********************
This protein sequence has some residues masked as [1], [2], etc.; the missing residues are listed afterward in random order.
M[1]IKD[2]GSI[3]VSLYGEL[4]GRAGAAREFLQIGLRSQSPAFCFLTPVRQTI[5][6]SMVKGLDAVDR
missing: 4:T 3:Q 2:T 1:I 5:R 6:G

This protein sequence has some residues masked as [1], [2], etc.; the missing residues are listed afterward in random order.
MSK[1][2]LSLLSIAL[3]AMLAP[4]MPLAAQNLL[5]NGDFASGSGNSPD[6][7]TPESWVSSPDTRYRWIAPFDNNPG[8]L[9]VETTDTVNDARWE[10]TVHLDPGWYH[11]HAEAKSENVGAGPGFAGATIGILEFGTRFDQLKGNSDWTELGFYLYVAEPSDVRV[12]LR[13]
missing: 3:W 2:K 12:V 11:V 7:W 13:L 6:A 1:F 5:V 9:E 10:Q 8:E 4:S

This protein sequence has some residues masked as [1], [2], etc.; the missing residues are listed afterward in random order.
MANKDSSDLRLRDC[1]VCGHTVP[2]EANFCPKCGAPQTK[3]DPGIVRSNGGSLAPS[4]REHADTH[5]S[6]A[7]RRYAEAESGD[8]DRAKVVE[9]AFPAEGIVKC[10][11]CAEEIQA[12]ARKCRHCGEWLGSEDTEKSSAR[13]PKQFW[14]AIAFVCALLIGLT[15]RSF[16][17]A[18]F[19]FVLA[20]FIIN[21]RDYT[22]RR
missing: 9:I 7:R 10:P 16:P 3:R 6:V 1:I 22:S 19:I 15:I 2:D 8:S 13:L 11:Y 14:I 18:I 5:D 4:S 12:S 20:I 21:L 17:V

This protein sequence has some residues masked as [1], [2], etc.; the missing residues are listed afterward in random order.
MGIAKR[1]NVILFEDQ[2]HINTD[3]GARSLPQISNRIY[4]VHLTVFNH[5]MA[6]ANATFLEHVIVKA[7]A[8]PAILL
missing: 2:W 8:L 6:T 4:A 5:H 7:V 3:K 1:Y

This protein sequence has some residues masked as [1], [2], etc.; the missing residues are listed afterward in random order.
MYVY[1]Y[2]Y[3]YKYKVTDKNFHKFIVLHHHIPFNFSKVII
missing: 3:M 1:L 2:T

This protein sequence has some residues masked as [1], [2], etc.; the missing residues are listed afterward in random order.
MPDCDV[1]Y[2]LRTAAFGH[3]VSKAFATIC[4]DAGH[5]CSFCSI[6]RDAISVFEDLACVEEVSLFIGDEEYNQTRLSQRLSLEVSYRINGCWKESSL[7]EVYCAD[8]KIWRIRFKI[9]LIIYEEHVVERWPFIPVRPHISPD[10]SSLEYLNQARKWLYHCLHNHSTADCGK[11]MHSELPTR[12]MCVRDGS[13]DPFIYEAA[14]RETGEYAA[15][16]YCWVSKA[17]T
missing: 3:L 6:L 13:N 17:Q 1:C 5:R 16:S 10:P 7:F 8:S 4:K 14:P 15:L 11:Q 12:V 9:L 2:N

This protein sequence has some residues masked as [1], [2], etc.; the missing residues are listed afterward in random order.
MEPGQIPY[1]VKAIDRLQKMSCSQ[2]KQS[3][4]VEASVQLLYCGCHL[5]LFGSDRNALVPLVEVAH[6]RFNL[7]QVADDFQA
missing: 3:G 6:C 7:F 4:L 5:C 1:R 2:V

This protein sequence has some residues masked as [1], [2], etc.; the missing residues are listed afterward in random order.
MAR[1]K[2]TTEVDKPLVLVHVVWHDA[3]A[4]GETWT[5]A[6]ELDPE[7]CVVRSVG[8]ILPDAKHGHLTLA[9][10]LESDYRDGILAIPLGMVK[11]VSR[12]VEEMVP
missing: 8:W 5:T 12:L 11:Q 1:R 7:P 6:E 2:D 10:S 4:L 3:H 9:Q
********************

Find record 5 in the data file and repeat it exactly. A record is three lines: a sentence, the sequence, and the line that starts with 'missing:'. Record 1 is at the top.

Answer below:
This protein sequence has some residues masked as [1], [2], etc.; the missing residues are listed afterward in random order.
MYVY[1]Y[2]Y[3]YKYKVTDKNFHKFIVLHHHIPFNFSKVII
missing: 3:M 1:L 2:T